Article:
Newspaper Collection

Building the Newspaper Collection

The collection and preservation of Missouri newspapers has been a primary mission of the State Historical Society since its founding by members of the Missouri Press Association who, in 1898, saw a need to establish a repository for Missouri's heritage of newspapers. The Society collection now comprises over forty-one million pages and is the largest collection of state newspapers in the nation. Since the late 1930s, the Society has pursued an active program of preservation microfilming. The Society regularly films all currently received newspapers now totaling nearly 300 titles. In addition to microfilming present-day newspapers, the Society remains active in locating and preserving old newspapers.

The United States Newspaper Program (USNP), a national program funded by the National Endowment for the Humanities (NEH) and administered by the NEH and Library of Congress, was created in 1973. Designed to locate, catalog and preserve the three hundred years of extant newspapers published in the United States, the program is being accomplished on a state-by-state basis. A primary objective of the project is to create a national database in OCLC (Online Computer Library Center) that will enable institutions and researchers to access and maintain accurate, up-to-date information on newspapers.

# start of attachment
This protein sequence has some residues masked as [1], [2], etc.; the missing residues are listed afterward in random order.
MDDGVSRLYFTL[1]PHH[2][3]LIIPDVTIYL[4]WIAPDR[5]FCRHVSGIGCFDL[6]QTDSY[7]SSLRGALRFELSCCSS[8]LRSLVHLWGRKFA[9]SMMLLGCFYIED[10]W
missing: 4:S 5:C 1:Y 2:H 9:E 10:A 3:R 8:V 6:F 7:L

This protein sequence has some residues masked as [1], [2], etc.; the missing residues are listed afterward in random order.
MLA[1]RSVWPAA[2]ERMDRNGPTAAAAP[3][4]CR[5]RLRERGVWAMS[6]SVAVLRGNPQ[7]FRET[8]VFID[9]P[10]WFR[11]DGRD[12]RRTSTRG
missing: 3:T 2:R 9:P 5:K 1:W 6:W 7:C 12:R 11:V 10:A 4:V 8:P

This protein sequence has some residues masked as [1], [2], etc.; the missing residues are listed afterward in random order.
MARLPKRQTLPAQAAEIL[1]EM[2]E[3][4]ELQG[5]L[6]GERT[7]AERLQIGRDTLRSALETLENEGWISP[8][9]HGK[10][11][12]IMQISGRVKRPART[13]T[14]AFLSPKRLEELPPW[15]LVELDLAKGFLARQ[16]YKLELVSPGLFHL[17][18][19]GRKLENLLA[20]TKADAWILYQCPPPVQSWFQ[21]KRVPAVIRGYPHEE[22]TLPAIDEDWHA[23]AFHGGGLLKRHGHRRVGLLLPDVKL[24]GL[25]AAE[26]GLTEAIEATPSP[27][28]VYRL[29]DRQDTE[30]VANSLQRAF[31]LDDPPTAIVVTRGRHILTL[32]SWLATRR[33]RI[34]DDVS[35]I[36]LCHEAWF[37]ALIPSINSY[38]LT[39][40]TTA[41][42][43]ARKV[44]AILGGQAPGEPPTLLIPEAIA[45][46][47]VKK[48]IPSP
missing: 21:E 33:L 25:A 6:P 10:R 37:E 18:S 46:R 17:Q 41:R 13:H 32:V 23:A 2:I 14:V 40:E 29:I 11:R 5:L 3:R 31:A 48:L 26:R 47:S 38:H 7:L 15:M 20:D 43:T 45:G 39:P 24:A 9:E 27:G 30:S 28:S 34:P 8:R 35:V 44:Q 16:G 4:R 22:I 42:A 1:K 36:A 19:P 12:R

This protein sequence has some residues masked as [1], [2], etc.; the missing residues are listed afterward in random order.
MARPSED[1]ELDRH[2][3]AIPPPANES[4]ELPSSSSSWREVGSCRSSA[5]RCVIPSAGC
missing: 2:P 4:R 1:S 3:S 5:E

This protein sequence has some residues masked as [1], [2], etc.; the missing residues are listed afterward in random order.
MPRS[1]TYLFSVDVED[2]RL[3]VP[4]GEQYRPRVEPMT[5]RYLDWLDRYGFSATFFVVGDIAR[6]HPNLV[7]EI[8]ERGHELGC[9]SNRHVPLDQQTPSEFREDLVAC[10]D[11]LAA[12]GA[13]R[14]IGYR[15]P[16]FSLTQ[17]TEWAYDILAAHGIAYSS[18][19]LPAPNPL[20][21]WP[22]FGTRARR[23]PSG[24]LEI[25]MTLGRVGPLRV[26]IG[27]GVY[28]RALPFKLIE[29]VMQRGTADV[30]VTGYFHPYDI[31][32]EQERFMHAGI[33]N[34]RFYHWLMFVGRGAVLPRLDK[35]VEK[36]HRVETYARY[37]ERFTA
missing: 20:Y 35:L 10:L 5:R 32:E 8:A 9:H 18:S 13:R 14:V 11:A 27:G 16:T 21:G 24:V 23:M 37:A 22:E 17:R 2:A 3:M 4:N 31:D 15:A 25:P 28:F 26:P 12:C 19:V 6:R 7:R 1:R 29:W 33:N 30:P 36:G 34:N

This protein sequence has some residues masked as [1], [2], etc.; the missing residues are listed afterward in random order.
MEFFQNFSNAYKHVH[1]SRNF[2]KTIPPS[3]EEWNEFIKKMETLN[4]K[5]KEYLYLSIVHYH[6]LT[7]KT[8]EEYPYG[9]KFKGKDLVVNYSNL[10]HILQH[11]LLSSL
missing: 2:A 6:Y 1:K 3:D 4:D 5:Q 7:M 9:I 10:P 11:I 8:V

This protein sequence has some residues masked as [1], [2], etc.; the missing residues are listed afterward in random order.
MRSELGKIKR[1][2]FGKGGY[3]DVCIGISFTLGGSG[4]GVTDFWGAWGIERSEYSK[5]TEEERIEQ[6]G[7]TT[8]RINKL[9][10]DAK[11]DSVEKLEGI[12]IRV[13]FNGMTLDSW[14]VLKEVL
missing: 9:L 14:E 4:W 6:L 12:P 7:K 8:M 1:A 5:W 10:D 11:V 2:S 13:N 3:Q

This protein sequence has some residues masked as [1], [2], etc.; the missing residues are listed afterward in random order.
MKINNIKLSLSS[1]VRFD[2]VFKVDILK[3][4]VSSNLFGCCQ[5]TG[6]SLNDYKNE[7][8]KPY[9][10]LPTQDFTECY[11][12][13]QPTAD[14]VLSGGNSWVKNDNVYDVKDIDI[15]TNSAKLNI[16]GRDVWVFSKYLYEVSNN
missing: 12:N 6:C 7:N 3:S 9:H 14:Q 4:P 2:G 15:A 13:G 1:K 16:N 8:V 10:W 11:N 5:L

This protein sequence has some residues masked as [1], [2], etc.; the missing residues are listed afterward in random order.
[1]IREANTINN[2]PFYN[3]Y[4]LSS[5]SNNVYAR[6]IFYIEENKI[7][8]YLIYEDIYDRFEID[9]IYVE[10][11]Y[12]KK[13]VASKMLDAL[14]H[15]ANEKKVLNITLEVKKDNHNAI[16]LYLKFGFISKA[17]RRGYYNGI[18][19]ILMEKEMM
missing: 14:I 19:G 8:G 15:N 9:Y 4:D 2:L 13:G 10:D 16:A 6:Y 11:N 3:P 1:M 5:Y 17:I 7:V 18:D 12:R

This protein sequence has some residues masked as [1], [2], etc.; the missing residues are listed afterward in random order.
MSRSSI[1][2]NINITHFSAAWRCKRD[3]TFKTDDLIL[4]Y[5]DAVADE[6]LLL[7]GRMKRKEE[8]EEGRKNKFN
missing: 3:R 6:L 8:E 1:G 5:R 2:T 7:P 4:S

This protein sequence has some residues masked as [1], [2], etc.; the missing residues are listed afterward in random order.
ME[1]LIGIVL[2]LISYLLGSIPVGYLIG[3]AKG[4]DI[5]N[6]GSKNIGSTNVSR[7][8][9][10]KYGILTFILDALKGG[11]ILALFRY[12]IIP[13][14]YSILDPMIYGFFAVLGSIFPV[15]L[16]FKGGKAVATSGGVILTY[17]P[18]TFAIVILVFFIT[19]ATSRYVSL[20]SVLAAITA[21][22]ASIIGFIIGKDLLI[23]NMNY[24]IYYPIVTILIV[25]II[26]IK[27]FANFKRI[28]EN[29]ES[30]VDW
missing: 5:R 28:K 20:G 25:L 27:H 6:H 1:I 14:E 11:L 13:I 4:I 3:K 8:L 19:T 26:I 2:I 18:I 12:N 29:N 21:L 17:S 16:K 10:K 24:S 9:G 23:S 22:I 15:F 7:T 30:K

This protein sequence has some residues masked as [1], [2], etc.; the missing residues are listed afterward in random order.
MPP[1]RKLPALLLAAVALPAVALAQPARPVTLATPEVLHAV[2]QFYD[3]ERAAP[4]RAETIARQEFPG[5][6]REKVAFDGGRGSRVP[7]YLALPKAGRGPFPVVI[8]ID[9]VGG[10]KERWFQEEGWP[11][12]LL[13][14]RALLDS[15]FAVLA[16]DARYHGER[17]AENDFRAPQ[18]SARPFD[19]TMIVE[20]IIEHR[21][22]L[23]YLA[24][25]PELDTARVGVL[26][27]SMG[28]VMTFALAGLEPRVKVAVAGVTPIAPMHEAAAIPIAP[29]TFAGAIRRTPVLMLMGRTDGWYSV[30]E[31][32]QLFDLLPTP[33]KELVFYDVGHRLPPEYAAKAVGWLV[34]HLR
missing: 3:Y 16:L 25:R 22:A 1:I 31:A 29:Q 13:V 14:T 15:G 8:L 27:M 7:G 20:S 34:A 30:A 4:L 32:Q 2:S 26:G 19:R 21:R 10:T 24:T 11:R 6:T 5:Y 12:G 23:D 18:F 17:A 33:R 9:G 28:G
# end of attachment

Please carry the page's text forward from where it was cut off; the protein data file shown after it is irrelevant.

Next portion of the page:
Because the historical aims of the Society coincided so well with USNP goals, the Society became involved in the Missouri portion of the project. From 1987 to 1994, the Society was a cosponsor of the Missouri Newspaper Project (MNP) in a cooperative effort with the University of Missouri-Kansas City Miller Nichols Library. Over these years the staff of the Newspaper Library and the staff of the MNP located, cataloged, borrowed and microfilmed "lost" newspapers from around the state. As a result of the Society's joint sponsorship of MNP, its collection of Missouri newspapers received a great "boost," allowing the Newspaper Library to preserve 236,000 additional pages of print issues of old Missouri newspapers. These are a veritable "treasure trove" of formerly unavailable resources for local historical research.

Although the Missouri Newspaper Project ended in 1994, the State Historical Society continues to actively search for old Missouri newspapers, borrow them and preserve the contents on microfilm for future researchers. Persons with holdings of old Missouri newspapers who would be willing to lend them for microfilming are encouraged to contact the staff of the Society's Newspaper Library.

The collection will also continue to serve as a depository for publishers and editors of contemporary Missouri newspapers. Nearly 300 different newspapers - at least one from each of the 114 Missouri counties - currently provide complimentary subscriptions to the Society. These newspapers are listed in alphabetical order by the city of publication. The Society gratefully salutes the visionary journalists who recognize today's newspapers as a resource for tomorrow's history.